[BP] When I interviewed Cecily Brown about her bather paintings she pointed out that our notion of bathers now is worlds apart from how a painter like Cezanne depicted them.
[DO] I’m interested in art historical tropes, so the swimming pool in my work is a stand in for the classical lake or stream. The scene tends to be cropped, with only the suggestion of a pool, with the blue of the water slightly off from the aquamarine you’d see in real life. The positioning of the figures – the languid nature of the poses – is definitely a reference to a 19th century setting which no longer exists; a bather today takes on an almost aspirational feel.
[BP] That’s especially true living in New York City where even a bathtub is seen as a kind of luxury. I wanted to ask you why so many of the women in your paintings have dirty feet? Someone else said that maybe it’s a nod to the famous Caravaggio painting of a Madonna and Child where Mary has dirty feet.
[DO] That was not at the forefront of my thinking when I painted the first dirty feet. It’s more of a studio notation. I often walk around my studio barefoot and my feet end up looking disgusting. I see it almost as a penitent gesture, like St Francis taking off his shoes before he prays. The religious connotation is a show of humility.
[BP] Which is in direct contrast to someone like Matisse who would get dressed up to paint because he believed art-making was an aesthetic experience and so the painter should present themselves to the canvas in attire befitting the occasion.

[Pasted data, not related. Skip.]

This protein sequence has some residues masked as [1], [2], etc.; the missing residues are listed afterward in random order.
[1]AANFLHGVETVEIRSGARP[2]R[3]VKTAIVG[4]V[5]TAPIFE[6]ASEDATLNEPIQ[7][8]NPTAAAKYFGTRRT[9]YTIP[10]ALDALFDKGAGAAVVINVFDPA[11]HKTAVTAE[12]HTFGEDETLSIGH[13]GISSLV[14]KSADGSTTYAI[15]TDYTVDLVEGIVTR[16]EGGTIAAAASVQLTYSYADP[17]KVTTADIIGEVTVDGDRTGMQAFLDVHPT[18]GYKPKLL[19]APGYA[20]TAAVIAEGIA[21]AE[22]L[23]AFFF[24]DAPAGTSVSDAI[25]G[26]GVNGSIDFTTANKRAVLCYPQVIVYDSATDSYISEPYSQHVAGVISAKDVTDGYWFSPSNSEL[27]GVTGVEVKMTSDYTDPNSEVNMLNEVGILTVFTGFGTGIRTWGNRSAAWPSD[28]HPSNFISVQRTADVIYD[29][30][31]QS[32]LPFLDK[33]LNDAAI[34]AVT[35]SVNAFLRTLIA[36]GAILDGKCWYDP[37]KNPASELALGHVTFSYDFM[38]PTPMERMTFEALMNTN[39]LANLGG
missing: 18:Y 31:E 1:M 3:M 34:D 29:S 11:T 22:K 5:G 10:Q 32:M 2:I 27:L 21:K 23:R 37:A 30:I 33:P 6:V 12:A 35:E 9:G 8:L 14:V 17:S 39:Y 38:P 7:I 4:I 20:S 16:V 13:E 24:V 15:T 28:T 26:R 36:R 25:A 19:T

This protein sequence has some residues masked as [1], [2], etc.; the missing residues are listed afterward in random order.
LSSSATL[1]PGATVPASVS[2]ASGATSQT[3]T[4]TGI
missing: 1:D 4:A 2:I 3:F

[DO] Which is still very ritualistic. I like quoting in the paintings unplanned studio habits in the which have now turned into intentional studio rituals. It’s almost a form of superstition. I think a lot of artists are superstitious.
[BP] Give me an example.
[DO] My friend Nikki Maloof and I will sometimes joke that certain stretcher bars are cursed if they’ve had a bad painting on them.
[BP] You have a lot of cigarettes in your paintings. Is that because you miss smoking? I know Dike Blair will have cocktails and cigarettes in his work, almost hoping that if he paints them then he won’t have to consume them in real life.
[DO] [sapcer] For me, cigarettes and candles are durational, which makes them interesting to paint. We know as viewers where to situate ourselves on a recognizable timeline. Almost like a lit fuse on a bomb—you know how long it’s supposed to last.
Read the full interview on Muse September Issue.